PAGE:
The electronics giant Sony is to close its south Wales manufacturing plant with the loss of 650 jobs because of falling sales of traditional-style TVs.
A total of 400 will go at its main factory in Bridgend, by March 2006. Another 250 will be lost at the Pencoed assembly plant, leaving 300 jobs.
The Japanese firm blamed the growth in demand for flat-screen televisions.
Prime Minister Tony Blair said he would put in a place a support package for those affected by the "tragic loss".
In another blow for Bridgend, it also emerged on Wednesday that 173 jobs will go at the Wrigley's Sweet factory.
Sony had already announced 300 job losses at the south Wales plants in January.
In a statement on Wednesday, the company said the decision had been made "with regret" and despite "excellent performance" at the two plants. "The demand for CRT-based televisions within the UK and Europe has fallen significantly and the transition to flat TVs has been much quicker than we first expected," it read.
SONY IN WALES
Sony production started in Bridgend in 1974; the Pencoed plant opened in 1992.
At one time the plants employed more than 4,000
In Oct 2000, 400 job losses were announced - with the strong pound and competition blamed. More followed in recent years.
The Queen on a visit praised the firm's "commendable commitment" to the workforce
At one time, 60 Japanese firms employed 20,000 people in Wales
During Prime Minister's Questions in the Commons, Tony Blair told Ogmore MP Huw Irranca-Davies that he was sorry about the losses and promised the UK Government would develop a package to help those who are made redundant.
"It is our responsibility to put in place a proper package of support and help," he told MPs.
Mr Blair offered to meet Mr Irranca-Davies, who said the news was a "great disappointment".
"The extremely loyal workforce at Sony have known for some time that the market for the older technology TVs was in rapid decline, but they and I had hoped - following previous meetings with Sony - that the emerging markets in Eastern Europe would help sustain production in Wales for quite some time," the MP said.
Bridgend Council is to set up a response team and described the announcement "a very sad one for Bridgend and for south Wales generally".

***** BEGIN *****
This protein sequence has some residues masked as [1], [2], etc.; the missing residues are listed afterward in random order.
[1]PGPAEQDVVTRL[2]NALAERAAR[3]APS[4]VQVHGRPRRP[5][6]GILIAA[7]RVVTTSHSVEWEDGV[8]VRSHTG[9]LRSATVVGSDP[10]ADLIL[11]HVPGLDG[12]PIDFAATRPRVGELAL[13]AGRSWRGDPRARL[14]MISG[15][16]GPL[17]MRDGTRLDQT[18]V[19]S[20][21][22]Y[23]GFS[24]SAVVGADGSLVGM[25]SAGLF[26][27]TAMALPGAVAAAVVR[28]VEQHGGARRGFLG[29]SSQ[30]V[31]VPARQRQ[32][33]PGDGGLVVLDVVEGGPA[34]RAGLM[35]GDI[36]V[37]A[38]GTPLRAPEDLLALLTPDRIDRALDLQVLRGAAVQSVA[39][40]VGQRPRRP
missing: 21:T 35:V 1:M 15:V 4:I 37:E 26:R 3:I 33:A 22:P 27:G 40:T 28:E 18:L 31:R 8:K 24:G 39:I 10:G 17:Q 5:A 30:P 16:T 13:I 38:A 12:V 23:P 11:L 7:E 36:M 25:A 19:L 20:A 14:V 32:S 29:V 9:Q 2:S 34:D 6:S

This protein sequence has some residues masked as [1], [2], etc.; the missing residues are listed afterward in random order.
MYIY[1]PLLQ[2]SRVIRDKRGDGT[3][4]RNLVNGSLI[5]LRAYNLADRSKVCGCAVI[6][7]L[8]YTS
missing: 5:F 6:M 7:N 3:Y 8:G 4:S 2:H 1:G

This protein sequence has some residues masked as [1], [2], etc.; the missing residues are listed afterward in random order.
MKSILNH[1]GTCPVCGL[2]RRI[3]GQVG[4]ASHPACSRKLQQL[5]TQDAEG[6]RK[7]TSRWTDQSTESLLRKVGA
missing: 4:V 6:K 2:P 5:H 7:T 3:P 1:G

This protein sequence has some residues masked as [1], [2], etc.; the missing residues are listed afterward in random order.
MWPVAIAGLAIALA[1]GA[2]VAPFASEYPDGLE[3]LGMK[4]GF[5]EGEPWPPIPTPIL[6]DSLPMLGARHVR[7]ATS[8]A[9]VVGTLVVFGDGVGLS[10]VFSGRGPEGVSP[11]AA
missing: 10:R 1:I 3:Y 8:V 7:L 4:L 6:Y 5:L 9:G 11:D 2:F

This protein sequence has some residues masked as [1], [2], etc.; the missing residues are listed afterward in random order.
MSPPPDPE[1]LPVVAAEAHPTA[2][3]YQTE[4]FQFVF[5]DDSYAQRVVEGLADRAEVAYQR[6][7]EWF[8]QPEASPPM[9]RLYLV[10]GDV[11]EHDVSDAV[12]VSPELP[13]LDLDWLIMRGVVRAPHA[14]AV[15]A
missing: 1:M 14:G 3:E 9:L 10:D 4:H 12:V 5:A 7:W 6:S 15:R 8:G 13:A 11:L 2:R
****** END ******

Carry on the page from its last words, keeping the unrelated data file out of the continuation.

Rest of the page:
In its heyday, the plants employed more than 4,000 people, but this number had dwindled to around 900 before Wednesday's announcement.
Sony acquired the plant in 1973 and began production a year later.
Welsh Minister for Economic Development Andrew Davies said as well as heading a rapid response team, politicians would work closely with the firm "at the highest levels" to develop further opportunities for the Pencoed site.
"I am also conscious that the job reductions will have an impact on the local economy. We will, again with our Team Wales partners, consider what might be done to reduce this impact.
"I can confirm that WEFO (Welsh European Funding Office) will bring forward immediately for appraisal the proposed development of Bridgend Town Centre which was originally submitted for Objective 1 funding.
'Sony's big influence'
"Bridgend was the next project on the reserve list for town centre redevelopment and WEFO has confirmed that sufficient funds are now available to bring it forward."
A major employer in the area, shoppers in Bridgend on Wednesday spoke of their shock at the announcement of jobs losses.
Roma Murphy said: "It's obviously going to affect a lot of people because Sony's got a big influence in the area.
George Davies added: "It will affect everything, the shopping, everybody."
But Robert Evans was not convinced the cuts would be so bad. He said: "When it's only 650 jobs, it won't make much difference. They will get soaked up by other places."
The US-based confectionary firm Wrigley, which bought the former Kraft factory in May 2005, said it planned to close the site in the next six to nine months.